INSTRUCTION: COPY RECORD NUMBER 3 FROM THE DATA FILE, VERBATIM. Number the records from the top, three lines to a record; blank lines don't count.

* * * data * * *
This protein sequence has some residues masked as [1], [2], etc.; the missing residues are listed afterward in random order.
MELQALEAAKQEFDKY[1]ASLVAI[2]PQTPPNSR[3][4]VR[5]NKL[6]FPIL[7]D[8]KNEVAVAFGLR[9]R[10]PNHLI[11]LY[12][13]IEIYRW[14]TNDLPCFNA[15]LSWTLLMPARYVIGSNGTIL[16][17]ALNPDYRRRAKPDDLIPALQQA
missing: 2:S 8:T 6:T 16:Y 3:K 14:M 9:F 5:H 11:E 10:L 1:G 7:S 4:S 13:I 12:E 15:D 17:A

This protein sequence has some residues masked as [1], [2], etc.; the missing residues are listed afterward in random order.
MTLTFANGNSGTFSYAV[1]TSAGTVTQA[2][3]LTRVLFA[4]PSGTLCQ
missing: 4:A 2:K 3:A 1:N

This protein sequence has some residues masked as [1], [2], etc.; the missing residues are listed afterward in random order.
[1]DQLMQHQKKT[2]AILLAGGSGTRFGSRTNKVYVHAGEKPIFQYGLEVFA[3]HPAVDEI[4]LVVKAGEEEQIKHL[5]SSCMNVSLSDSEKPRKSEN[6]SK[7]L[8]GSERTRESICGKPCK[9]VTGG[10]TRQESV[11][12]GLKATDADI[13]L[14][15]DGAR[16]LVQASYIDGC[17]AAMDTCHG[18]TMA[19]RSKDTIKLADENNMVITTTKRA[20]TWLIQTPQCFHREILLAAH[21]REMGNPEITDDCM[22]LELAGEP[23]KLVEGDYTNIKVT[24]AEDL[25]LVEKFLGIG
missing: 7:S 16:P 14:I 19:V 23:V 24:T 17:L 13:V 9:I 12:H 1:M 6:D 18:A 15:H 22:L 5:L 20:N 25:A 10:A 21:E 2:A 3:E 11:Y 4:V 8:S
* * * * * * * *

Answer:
This protein sequence has some residues masked as [1], [2], etc.; the missing residues are listed afterward in random order.
[1]DQLMQHQKKT[2]AILLAGGSGTRFGSRTNKVYVHAGEKPIFQYGLEVFA[3]HPAVDEI[4]LVVKAGEEEQIKHL[5]SSCMNVSLSDSEKPRKSEN[6]SK[7]L[8]GSERTRESICGKPCK[9]VTGG[10]TRQESV[11][12]GLKATDADI[13]L[14][15]DGAR[16]LVQASYIDGC[17]AAMDTCHG[18]TMA[19]RSKDTIKLADENNMVITTTKRA[20]TWLIQTPQCFHREILLAAH[21]REMGNPEITDDCM[22]LELAGEP[23]KLVEGDYTNIKVT[24]AEDL[25]LVEKFLGIG
missing: 7:S 16:P 14:I 19:V 23:V 24:T 17:L 13:V 9:I 12:H 1:M 6:D 18:A 15:H 22:L 5:L 20:N 25:A 10:A 21:E 2:A 3:E 11:Y 4:V 8:S